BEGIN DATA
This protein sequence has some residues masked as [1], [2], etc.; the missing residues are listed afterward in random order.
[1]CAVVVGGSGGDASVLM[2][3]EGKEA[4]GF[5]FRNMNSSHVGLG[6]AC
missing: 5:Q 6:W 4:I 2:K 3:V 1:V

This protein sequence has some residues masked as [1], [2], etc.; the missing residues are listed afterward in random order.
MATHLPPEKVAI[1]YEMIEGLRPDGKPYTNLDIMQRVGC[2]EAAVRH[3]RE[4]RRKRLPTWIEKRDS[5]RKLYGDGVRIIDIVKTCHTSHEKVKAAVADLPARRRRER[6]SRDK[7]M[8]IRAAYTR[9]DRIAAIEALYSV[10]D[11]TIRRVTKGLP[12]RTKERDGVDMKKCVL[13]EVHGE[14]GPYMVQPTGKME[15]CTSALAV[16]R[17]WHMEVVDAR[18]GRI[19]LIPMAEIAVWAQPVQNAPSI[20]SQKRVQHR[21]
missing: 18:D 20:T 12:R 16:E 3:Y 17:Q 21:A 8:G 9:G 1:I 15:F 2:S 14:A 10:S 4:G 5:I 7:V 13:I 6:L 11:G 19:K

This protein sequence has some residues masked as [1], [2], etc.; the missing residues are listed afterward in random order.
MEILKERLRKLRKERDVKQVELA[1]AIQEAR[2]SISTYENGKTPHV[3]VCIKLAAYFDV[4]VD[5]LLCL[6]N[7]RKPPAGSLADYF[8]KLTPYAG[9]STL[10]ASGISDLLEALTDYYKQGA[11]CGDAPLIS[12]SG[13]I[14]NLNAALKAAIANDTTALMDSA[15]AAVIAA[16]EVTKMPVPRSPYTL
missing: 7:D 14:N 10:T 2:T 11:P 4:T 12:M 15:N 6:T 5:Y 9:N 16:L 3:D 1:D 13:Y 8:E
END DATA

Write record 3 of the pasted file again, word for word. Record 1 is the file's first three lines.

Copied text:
This protein sequence has some residues masked as [1], [2], etc.; the missing residues are listed afterward in random order.
MEILKERLRKLRKERDVKQVELA[1]AIQEAR[2]SISTYENGKTPHV[3]VCIKLAAYFDV[4]VD[5]LLCL[6]N[7]RKPPAGSLADYF[8]KLTPYAG[9]STL[10]ASGISDLLEALTDYYKQGA[11]CGDAPLIS[12]SG[13]I[14]NLNAALKAAIANDTTALMDSA[15]AAVIAA[16]EVTKMPVPRSPYTL
missing: 7:D 14:N 10:T 2:T 11:P 4:T 12:M 15:N 6:T 5:Y 9:N 16:L 3:D 1:D 13:Y 8:E